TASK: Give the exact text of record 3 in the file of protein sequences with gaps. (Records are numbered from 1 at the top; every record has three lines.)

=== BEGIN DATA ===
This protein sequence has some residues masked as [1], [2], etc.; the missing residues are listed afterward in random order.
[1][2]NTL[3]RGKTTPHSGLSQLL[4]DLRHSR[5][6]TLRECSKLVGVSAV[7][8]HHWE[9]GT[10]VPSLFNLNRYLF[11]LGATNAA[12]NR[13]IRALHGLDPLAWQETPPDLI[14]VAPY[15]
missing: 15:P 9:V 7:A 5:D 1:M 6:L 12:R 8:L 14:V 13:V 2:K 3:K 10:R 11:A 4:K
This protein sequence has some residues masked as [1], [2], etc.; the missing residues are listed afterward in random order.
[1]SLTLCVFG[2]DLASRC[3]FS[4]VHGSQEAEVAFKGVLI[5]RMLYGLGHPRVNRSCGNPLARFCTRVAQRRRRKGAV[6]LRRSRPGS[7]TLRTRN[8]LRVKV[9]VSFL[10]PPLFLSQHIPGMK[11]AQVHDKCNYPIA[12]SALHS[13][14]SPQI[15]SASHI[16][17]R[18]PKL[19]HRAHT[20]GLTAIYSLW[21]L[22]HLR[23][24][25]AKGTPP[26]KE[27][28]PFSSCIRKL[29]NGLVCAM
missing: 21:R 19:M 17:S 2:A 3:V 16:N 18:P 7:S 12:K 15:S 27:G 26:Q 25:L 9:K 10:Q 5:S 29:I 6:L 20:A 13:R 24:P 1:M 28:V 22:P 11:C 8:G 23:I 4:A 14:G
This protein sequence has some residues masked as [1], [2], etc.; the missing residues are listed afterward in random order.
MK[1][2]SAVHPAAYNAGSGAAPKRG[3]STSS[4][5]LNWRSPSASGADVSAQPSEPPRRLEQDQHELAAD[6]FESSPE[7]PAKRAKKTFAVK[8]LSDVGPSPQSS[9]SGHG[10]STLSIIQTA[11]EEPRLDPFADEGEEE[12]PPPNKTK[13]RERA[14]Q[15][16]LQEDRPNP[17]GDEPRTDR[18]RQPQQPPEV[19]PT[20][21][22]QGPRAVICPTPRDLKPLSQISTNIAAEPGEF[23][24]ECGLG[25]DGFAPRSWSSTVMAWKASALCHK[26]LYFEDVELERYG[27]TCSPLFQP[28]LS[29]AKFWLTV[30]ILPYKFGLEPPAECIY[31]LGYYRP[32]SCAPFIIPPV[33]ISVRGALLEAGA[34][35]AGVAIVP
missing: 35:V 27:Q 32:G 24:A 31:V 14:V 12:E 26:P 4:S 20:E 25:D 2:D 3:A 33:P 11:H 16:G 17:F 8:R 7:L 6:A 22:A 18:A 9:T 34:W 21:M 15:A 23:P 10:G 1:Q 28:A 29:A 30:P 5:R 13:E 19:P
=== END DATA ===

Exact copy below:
This protein sequence has some residues masked as [1], [2], etc.; the missing residues are listed afterward in random order.
MK[1][2]SAVHPAAYNAGSGAAPKRG[3]STSS[4][5]LNWRSPSASGADVSAQPSEPPRRLEQDQHELAAD[6]FESSPE[7]PAKRAKKTFAVK[8]LSDVGPSPQSS[9]SGHG[10]STLSIIQTA[11]EEPRLDPFADEGEEE[12]PPPNKTK[13]RERA[14]Q[15][16]LQEDRPNP[17]GDEPRTDR[18]RQPQQPPEV[19]PT[20][21][22]QGPRAVICPTPRDLKPLSQISTNIAAEPGEF[23][24]ECGLG[25]DGFAPRSWSSTVMAWKASALCHK[26]LYFEDVELERYG[27]TCSPLFQP[28]LS[29]AKFWLTV[30]ILPYKFGLEPPAECIY[31]LGYYRP[32]SCAPFIIPPV[33]ISVRGALLEAGA[34][35]AGVAIVP
missing: 35:V 27:Q 32:G 24:A 31:V 14:V 12:E 26:P 4:S 20:E 25:D 2:D 3:A 33:P 11:H 16:G 17:F 8:R 7:L 6:A 22:A 18:A 9:T 34:W 21:M 15:A 23:P 10:G 1:Q 28:A 29:A 30:P 5:R 13:E 19:P